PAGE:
False expectations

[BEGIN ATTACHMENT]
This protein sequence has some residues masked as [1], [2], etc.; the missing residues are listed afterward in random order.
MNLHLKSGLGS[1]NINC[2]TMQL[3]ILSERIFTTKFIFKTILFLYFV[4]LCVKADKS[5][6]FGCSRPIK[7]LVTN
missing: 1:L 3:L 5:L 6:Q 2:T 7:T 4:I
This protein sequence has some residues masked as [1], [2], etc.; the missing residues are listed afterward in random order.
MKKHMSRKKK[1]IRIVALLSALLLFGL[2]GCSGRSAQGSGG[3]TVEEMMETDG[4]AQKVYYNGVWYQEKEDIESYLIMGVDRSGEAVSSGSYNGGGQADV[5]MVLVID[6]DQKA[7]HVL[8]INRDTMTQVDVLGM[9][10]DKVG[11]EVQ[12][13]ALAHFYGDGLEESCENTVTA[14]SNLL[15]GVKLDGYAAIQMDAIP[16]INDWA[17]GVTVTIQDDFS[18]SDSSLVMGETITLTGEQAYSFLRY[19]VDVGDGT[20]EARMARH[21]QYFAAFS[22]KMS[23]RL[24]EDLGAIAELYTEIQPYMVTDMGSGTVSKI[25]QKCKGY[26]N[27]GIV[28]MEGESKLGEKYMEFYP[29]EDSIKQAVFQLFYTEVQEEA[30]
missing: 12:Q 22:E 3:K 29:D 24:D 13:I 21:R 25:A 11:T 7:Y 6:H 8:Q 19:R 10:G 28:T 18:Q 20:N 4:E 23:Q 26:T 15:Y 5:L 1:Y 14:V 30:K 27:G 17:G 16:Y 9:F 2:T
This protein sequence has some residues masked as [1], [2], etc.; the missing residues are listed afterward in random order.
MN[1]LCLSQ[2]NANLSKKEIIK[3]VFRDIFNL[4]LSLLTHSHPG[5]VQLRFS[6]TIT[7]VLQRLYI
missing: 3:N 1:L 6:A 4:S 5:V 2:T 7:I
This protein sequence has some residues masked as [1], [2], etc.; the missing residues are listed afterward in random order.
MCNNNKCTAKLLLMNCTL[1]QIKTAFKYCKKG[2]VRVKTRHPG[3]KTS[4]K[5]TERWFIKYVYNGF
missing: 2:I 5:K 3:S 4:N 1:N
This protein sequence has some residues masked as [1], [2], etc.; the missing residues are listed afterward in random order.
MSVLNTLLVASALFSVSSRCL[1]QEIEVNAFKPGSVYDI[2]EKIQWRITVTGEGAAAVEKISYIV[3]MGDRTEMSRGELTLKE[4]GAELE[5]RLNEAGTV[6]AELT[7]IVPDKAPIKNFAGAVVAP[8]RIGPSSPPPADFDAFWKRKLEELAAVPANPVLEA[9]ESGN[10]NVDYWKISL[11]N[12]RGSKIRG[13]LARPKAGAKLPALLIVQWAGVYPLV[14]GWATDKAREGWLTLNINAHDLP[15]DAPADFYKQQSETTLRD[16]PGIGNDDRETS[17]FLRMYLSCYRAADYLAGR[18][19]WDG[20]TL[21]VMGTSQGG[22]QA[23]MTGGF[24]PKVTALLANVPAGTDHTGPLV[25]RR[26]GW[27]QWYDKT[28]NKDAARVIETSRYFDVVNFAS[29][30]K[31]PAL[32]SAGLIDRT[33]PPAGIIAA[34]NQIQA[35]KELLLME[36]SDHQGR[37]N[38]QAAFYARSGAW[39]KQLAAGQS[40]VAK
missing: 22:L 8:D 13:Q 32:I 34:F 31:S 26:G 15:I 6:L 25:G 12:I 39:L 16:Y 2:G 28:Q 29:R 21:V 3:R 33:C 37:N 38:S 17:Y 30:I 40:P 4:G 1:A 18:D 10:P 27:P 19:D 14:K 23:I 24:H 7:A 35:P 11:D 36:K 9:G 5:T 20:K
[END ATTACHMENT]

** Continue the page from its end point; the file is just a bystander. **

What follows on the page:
Recent developments in Nicosia confirm that the Cyprus issue has not become a stagnant matter, as reformists in Athens believe, placing all hope in a fresh international initiative that could revive the UN plan for reunification. In fact, any progress on the issue is due to the initiatives of the leader of the breakaway Turkish-Cypriot state Rauf Denktash and the Islamic government of Recep Tayyip Erdogan in Ankara. The so-called «framework agreement» for an eventual customs union between Turkey and the breakaway state signed on Friday should prompt second thoughts in the mind of Greek Premier Costas Simitis, whose administration deems that the EU bogeyman can block any such moves from Ankara. Reactions from Brussels so far have been mild and the EU has said it will examine the documents before deciding whether Ankara has breached any commitments made to the Union. More interestingly, Ankara says that the agreement will to help bring about an «economic equilibrium in Cyprus,» boost commerce and investment and, overall, contribute to the European aim of improving conditions in the northern part of the island. Greek policymakers on Cyprus are probably relaxing somewhere in the Aegean Sea, congratulating themselves on their foreign policy achievements. However, Italian Prime Minister Silvio Berlusconi, currently at the helm of the EU’s rotating presidency (and who was a witness at the wedding of Erdogan’s son), is one of the warmest advocates of Turkey’s EU membership and, possibly, the tough reaction that Greece expects from Brussels may never come. In that case, the modernist-minded politicians in Athens will merely try to play down the incident so as not to shake the concept on which they have based their policy regarding the Cyprus issue and Turkey.